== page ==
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How Will Artificial Intelligence Change the Workplace?

LinkedIn Influencers provided some advice on the future impact of artificial intelligence in the workplace. “The first thing that artificial intelligence will take over is the microphone on your...
How Will Artificial Intelligence Change the Workplace?
Written by Rich Ord
  • LinkedIn Influencers provided some advice on the future impact of artificial intelligence in the workplace. “The first thing that artificial intelligence will take over is the microphone on your laptop or computer,” said Reid Hoffman, Executive Chairman and co-Founder of LinkedIn in a new 30 second Influencer video.. “What will happen is, it will start listening to your meetings, when you are talking and other things. It will record you in order to help take notes, suggest action items, and suggest other people to communicate with.”

    “I wrote about this in a recent article in the MIT Sloan Management Review“, said Hoffman. In the article, Using Artificial Intelligence to Humanize Management and Set Information Free he says that “we are on the cusp of a major breakthrough in how organizations collect, analyze, and act on knowledge” and he thinks this will bring important changes to business decisions.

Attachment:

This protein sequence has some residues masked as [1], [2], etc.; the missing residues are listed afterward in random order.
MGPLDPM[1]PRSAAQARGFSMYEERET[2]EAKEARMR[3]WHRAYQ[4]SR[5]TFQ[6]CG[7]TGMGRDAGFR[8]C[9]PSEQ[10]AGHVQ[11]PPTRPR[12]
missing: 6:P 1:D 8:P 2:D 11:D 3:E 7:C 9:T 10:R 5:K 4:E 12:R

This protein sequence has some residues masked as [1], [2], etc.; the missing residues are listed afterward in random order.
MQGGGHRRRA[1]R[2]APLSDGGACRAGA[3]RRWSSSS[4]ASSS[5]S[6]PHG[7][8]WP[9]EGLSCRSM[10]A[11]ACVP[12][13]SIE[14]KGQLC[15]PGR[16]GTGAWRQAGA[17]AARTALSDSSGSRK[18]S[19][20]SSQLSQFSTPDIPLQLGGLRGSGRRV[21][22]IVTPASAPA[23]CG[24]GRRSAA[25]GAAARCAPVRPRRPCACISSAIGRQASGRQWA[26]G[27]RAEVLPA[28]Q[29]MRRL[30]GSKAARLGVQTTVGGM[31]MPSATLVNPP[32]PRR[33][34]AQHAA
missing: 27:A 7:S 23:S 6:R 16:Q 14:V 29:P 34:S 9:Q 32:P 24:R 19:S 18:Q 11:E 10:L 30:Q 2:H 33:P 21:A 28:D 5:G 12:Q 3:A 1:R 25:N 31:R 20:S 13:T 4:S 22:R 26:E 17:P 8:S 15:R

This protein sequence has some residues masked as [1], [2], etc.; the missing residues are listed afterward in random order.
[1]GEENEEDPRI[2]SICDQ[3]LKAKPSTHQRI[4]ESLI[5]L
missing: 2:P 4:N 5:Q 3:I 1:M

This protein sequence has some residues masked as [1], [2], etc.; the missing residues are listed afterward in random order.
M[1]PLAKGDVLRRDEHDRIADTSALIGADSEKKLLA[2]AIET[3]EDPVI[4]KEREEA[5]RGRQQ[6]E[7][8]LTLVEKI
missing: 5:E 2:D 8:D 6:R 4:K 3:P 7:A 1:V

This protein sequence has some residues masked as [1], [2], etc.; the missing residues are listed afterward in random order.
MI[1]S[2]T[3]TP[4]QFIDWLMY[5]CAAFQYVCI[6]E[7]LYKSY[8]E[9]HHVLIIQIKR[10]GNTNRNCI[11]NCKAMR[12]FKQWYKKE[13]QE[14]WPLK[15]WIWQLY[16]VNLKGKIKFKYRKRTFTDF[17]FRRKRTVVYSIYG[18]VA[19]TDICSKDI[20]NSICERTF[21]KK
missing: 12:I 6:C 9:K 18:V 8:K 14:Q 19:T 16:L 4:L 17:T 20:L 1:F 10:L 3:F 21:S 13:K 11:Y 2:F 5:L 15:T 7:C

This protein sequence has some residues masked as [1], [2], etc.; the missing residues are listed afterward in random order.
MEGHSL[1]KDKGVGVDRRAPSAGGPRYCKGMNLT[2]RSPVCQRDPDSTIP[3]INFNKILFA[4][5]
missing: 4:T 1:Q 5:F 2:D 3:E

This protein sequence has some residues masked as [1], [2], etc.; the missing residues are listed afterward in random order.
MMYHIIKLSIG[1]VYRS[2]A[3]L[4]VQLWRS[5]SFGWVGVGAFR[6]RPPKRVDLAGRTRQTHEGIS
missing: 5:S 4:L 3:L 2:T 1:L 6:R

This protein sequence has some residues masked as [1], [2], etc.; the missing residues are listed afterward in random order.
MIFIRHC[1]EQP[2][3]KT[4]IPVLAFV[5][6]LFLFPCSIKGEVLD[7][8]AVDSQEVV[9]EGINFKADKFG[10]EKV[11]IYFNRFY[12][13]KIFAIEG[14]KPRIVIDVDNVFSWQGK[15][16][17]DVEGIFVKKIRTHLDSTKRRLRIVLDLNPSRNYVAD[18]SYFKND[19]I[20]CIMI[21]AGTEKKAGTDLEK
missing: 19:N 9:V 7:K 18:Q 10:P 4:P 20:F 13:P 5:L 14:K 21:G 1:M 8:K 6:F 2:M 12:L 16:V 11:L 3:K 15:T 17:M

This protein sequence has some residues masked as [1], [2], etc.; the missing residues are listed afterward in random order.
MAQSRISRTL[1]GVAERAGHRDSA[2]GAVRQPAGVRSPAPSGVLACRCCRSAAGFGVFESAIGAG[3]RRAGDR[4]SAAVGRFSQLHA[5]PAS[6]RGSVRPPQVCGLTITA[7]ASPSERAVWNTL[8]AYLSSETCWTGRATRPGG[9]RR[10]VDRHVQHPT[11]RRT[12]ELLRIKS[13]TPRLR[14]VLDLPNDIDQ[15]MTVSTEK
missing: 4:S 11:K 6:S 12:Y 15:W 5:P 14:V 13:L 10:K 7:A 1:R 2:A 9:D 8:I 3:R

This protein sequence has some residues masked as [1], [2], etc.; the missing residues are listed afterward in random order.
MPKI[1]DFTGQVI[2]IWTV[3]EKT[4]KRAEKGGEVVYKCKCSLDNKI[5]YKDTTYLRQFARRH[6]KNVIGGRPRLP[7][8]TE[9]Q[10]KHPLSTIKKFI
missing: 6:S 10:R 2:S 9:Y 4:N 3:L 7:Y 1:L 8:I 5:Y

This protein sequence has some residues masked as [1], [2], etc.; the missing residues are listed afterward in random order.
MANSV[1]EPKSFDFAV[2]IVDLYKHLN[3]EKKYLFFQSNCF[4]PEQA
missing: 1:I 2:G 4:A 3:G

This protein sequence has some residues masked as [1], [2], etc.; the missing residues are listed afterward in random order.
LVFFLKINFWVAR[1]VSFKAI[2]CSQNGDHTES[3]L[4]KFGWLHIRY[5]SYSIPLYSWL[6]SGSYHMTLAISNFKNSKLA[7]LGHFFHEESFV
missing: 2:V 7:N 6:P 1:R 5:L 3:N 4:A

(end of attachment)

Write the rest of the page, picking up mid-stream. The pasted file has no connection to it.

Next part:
“Artificial Intelligence is about to transform management from an art into a combination of art and science,” he says. “Not because we’ll be taking commands from science fiction’s robot overlords, but because specialized AI will allow us to apply data science to our human interactions at work in a way that earlier theorists like Peter Drucker could only imagine.”

    “Artificial intelligence, machine learning, chat box, guided conversations are coming at us faster than ever,” notes Steve Anderson, President of The Anderson Network and an expert on insurance technology, productivity and innovation. “I think the first functions that will be taken over in an organization is augmenting existing employees and helping them enhance their ability to create a great customer experience. Getting those routine questions answered automatically to free up their time to deal with customers more detailed questions.”